Author Jerry Spinelli plays two major events in the novel off of each other: the basketball championships and the oratorical contest. After Stargirl wins the oratorical contest, Leo says that “the cheering is as wild as that of the crowd at a championship basketball game.” Stargirl is the focus at both events but in very different ways. How is she rejected at one and accepted at the other? And how does this acceptance ultimately lead to rejection?
The Ocotillo Ball at the end of the novel represents a turning point. Do you think Stargirl made a deliberate attempt to say good-bye at the ball? What do you make of the students’ behavior at the ball, and what does this tell you about the student body of Mica High as a whole?
Archie says about Stargirl, “Star people are rare. You’ll be lucky to meet another.” Do you think Leo was grown-up enough for his relationship with Stargirl? How about the students of Mica High? Will Leo ever figure Stargirl out?
What is the irony at the end of Stargirl? Is Stargirl popular after all? What happens to the “popular” kids in the story-do they stay popular?
You may have heard Polonius’ famous quote from Shakespeare’s play, Hamlet: “To thine own self be true.” If most people agree with this as a noble goal, why are we so often, like the kids in Stargirl, uncomfortable around people who are different? How do you react when you encounter someone who is different? What does that say about you?
Does Stargirl seem in total control of who she is, or do others influence her? What role do those around her play in her identity?
What are the most important qualities in a friend? Does Stargirl have these? How so? What about Leo?
Do you think Stargirl wants to be popular? How does she handle her popularity? And while we’re on the subject, why do so many people want to be popular in the first place? Is it really all it’s cracked up to be?
Does Stargirl seem connected to her surroundings? Why or why not? Does this make her happier in any way? Does she ever seem disconnected?
How would you describe Stargirl and Leo’s relationship? Do the two of them seem happy? Why or why not?
What’s your favorite Stargirl quirk? Do you have any quirks like her?
What role does the show “Hot Seat” play in defining students at the school?
What happens to her identity when Stargirl returns home from her speech competition?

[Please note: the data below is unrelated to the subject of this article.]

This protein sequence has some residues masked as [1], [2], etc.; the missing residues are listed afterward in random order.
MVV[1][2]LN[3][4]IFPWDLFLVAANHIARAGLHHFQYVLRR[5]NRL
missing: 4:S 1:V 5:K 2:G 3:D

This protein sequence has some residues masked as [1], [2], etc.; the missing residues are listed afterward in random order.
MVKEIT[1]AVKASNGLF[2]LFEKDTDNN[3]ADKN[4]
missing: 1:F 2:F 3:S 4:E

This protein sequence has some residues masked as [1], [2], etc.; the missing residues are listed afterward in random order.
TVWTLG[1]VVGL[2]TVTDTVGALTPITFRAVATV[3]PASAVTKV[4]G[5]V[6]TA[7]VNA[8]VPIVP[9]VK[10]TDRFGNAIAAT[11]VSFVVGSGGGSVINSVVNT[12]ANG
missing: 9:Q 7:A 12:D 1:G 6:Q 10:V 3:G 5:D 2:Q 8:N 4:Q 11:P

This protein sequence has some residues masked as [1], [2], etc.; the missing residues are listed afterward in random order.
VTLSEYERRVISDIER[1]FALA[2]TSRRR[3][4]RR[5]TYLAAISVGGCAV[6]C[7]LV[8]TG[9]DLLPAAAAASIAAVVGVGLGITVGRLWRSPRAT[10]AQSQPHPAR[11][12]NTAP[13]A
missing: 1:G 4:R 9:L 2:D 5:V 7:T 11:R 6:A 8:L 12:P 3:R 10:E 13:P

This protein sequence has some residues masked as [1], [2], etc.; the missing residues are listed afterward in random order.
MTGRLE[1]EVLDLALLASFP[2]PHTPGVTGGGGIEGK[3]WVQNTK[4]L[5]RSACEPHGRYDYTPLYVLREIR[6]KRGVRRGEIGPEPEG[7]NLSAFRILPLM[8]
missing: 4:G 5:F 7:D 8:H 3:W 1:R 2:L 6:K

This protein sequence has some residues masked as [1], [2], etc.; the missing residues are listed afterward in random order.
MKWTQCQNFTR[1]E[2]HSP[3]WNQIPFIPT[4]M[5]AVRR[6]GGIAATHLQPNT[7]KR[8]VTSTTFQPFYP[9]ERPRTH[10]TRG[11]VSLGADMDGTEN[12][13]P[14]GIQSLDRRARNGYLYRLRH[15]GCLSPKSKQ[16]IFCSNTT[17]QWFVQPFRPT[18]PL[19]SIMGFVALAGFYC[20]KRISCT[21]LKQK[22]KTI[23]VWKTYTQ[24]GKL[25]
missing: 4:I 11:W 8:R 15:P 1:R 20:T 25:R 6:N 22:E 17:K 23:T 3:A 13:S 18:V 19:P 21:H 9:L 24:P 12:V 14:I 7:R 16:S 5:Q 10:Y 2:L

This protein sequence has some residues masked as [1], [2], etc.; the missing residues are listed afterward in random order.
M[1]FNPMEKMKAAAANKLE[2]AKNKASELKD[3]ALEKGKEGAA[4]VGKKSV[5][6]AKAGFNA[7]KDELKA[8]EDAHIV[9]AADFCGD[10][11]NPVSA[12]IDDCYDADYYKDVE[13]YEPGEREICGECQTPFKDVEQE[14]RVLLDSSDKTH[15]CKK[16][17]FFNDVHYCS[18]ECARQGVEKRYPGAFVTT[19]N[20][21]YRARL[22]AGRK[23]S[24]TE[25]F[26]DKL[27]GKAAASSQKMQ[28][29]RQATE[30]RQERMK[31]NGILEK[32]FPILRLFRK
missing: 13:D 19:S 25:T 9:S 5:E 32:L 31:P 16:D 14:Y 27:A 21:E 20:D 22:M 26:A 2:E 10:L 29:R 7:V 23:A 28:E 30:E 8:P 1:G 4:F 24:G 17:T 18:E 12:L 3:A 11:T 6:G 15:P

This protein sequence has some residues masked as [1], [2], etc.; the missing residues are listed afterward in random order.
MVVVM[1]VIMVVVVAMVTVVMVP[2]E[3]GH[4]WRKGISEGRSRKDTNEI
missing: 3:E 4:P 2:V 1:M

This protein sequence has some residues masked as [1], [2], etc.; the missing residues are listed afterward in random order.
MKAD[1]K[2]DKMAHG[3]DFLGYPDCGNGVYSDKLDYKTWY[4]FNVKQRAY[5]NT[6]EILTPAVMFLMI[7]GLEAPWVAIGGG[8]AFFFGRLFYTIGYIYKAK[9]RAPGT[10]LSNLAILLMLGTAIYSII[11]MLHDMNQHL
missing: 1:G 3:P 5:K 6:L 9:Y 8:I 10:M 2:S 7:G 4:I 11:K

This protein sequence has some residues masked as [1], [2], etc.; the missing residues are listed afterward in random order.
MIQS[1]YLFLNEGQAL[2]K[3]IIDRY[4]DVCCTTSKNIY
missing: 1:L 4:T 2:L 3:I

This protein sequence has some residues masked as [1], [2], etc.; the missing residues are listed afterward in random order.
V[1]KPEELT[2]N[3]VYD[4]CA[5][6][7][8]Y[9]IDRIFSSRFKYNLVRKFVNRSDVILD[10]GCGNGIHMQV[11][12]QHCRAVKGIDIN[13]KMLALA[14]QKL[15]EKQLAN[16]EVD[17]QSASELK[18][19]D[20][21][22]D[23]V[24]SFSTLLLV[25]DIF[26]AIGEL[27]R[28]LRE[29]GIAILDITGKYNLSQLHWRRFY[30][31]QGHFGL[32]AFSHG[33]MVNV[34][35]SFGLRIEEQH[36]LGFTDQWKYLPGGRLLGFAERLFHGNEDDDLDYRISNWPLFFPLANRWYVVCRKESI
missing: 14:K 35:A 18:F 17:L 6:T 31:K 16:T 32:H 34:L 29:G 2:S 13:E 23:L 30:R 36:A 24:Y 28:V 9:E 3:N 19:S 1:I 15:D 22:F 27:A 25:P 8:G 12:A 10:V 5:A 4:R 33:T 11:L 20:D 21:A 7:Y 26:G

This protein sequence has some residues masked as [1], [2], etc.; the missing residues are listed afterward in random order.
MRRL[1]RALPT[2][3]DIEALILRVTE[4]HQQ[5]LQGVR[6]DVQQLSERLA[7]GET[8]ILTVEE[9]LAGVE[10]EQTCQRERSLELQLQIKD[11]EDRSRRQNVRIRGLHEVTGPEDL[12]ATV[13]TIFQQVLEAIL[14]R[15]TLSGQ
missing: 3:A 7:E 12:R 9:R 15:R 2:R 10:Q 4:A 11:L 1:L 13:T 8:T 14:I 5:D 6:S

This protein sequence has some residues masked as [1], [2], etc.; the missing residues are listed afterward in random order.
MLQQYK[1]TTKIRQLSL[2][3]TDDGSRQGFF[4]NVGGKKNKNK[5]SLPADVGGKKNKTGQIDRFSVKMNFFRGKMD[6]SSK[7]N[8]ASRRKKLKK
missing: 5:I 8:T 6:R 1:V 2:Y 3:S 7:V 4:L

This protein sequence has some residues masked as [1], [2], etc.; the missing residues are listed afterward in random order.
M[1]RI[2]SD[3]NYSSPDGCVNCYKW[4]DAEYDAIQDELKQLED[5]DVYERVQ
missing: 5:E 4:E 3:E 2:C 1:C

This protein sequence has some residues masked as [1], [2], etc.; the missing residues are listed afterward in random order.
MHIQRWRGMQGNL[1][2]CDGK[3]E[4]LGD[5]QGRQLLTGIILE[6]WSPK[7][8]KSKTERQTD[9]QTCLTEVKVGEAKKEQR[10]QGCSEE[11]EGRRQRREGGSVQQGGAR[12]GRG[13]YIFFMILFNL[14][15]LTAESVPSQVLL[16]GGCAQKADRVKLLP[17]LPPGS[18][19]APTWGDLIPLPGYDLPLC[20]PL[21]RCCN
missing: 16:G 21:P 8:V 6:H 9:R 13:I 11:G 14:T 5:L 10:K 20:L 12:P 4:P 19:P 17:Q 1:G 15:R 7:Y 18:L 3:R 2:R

What happens to Leo’s identity after his relationship with Stargirl? How does it change?
What are some of the rules Mica High society that Stargirl breaks? What are the consequences for that rule breaking?
According to the student body, what is Stargirl’s worst offense? What does this tell you about what Mica High society values the most?
Stargirl agrees to try to become more normal after Leo tells her that she is not connected. Why is she so horrified to discover he thinks she’s not connected? Do you agree with Leo, or do you think she is more connected than he realizes? Why or why not?
Characters in Stargirl seem to constantly be on a popularity roller coaster. Sometimes they are up, and sometimes they are down. What does this tell you about the dangers of basing your self-esteem on what other people think of you?
How does Stargirl help Leo become more connected to the natural world? What is something that Leo learns as a result of this experience?
Why does Stargirl wish there were national enchanted sites? Can you think of any places you think should be designated “enchanted sites”?
Do any of the other characters show a connection to nature? Does the fact that Archie names his cactus, for example, show us a deeper tie to the natural world?
Is there something particular about the desert setting of this novel that makes the natural world more compelling to Stargirl?
What do Archie and Mr. McShane teach Stargirl and Leo about mockingbirds and Moas? Does that tell us anything about our connections to the past and the natural world?
Does Leo’s relationship to the past change over the course of the novel? How does he view his own personal past as an adult?
What has Archie learned about the past through his digs and through his research?
Besides when she dances in the rain, when else does Stargirl show an appreciation for something that is pretty common? Does Leo ever share in this appreciation?
Stargirl and Leo prefer to walk when they could drive. Why do you think this is?
Does Leo ever honestly love Stargirl? If so, when? Does Stargirl ever honestly love Leo? If so, when?
Why is it so hard for many people to love and accept Stargirl?
What is the difference between self-love and arrogance? What do you think Stargirl would say to answer this question? What would Hillari’s answer be?
What are some of the things that the students learn from Archie? And what makes the retired professor such a good teacher?
Is Stargirl a teacher? How so? Can you be both a teacher and a student at the same time?
What is the most valuable lesson learned by any of the characters in this novel? Why?